Italy to Pay Young Adults to Leave Parents' Home Earlier

Hoping to reverse a trend of young adults living with their parents until they are approaching middle age, Italy will begin offering payments to see more of them fly the coop earlier, the Daily Telegraph reported Sunday.

According to the report, Italian Finance Minister Tommaso Padoa-Schioppa said the program is intended to spur more young men to move out on their own at an earlier age.

Click here to read about "Big Mummy's Boys" on the Daily Telegraph Web site.

Eight out of 10 Italians under age 30 still live at home with their folks, with the average move-out age 36. Some experts said the trend is costing Italy in growth and innovation.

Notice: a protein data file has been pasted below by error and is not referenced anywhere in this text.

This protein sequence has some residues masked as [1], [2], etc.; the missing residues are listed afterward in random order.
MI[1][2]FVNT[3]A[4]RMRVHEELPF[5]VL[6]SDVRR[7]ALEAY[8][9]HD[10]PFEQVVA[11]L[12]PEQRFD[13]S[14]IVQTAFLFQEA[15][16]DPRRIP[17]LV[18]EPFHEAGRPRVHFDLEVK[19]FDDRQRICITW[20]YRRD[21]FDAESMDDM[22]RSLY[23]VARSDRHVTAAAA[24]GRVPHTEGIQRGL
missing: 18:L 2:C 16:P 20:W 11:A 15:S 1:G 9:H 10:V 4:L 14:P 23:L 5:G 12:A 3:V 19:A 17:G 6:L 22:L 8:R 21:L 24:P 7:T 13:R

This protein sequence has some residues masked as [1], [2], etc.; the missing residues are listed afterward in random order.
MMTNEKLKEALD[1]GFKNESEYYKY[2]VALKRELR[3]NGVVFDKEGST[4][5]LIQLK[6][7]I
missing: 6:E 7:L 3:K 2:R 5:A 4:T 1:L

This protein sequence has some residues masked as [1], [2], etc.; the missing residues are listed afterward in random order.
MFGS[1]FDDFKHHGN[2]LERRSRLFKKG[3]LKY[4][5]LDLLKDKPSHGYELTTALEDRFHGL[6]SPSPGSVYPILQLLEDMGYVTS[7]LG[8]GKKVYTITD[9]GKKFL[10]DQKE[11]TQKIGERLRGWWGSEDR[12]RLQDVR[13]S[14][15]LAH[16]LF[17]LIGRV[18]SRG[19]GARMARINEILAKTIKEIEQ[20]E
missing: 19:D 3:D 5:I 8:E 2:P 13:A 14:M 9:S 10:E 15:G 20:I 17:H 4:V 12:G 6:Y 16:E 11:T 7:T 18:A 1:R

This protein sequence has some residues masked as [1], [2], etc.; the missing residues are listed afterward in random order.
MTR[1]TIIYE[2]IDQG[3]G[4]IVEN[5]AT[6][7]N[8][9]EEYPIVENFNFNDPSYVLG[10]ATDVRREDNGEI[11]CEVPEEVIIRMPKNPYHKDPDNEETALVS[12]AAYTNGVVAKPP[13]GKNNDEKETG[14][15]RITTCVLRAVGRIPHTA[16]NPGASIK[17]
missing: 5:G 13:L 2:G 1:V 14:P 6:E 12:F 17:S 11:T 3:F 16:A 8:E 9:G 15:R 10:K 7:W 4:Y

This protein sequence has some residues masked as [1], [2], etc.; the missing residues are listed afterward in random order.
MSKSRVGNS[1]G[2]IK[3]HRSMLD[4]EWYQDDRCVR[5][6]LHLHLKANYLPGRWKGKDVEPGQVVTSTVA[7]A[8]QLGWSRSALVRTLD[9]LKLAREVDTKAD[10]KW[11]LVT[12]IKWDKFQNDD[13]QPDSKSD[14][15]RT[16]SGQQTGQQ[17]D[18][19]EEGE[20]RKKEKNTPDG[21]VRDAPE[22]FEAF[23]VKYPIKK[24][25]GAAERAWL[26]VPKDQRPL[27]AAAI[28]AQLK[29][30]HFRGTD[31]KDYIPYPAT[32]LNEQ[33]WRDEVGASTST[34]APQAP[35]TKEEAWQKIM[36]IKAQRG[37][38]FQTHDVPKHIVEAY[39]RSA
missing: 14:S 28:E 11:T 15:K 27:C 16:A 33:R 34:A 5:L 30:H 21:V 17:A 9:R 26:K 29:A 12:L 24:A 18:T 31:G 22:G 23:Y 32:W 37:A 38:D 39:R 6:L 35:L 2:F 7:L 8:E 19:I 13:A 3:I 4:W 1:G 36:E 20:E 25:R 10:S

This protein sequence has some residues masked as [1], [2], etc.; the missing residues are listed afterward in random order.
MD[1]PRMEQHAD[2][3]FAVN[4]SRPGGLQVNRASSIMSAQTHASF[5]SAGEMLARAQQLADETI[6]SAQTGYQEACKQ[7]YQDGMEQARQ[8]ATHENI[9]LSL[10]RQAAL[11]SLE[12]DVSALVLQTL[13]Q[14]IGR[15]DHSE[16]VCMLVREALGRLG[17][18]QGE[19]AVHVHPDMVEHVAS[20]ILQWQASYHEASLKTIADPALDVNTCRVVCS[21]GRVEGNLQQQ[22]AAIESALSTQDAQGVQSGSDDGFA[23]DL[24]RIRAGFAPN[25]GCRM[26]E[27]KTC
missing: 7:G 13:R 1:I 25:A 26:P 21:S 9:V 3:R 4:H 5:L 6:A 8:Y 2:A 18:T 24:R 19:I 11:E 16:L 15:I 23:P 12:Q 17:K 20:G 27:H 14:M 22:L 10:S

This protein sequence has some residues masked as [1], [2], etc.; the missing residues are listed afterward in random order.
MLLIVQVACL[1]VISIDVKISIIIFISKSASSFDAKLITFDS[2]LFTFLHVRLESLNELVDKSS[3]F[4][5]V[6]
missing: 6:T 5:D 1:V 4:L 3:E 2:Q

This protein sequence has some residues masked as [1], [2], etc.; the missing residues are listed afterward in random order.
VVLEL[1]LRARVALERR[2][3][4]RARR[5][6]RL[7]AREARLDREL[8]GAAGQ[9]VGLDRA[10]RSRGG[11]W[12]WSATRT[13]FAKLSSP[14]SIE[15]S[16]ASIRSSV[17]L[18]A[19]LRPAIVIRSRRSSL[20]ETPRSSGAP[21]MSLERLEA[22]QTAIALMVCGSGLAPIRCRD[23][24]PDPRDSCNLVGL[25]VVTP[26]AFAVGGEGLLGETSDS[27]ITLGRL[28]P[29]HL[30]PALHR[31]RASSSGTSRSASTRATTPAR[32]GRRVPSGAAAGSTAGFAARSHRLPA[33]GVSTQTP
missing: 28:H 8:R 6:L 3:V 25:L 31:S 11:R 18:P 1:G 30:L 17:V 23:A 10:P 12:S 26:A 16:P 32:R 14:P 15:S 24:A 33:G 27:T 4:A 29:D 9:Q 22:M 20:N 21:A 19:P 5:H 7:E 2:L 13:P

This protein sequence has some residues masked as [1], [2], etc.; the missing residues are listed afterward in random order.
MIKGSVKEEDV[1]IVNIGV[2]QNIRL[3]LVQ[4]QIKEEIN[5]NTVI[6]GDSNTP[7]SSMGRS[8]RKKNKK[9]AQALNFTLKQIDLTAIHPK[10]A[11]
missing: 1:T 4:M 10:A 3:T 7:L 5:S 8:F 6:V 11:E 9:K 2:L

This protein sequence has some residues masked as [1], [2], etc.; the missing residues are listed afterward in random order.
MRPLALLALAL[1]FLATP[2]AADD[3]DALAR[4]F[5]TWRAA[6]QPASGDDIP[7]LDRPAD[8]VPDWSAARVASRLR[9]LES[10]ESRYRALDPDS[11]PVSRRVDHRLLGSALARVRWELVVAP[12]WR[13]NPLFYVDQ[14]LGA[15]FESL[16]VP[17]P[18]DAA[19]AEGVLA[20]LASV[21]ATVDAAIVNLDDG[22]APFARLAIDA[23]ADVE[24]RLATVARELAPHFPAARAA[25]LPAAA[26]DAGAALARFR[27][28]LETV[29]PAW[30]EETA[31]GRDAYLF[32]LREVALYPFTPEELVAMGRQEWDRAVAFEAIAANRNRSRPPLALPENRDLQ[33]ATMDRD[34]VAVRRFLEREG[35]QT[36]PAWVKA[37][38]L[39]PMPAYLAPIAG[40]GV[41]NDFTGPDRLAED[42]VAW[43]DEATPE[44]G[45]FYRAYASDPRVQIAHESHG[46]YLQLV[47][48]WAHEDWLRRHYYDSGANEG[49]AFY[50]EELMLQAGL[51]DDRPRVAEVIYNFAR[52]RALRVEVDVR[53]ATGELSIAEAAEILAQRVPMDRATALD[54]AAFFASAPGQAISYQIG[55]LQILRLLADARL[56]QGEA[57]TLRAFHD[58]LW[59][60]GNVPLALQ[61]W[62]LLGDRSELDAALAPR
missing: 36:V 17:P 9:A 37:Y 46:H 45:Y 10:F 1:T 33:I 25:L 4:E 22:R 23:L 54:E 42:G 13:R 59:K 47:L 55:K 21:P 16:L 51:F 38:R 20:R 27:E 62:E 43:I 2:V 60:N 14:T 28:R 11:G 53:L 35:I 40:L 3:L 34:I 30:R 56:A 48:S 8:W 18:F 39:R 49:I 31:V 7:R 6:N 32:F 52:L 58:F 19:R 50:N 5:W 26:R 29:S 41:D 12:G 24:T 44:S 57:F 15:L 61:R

"Let's get these big babies out of the house," Padoa-Schioppa, who left home at 19, told the Telegraph. "If young people stay with their parents, they do not get married or have any independence."

Some economists cited the rising cost of living and lack of work as a major factor in why young men aren't able to strike out on their own earlier, according to the report. Recent research seems to indicate that clingy parents may also play a role.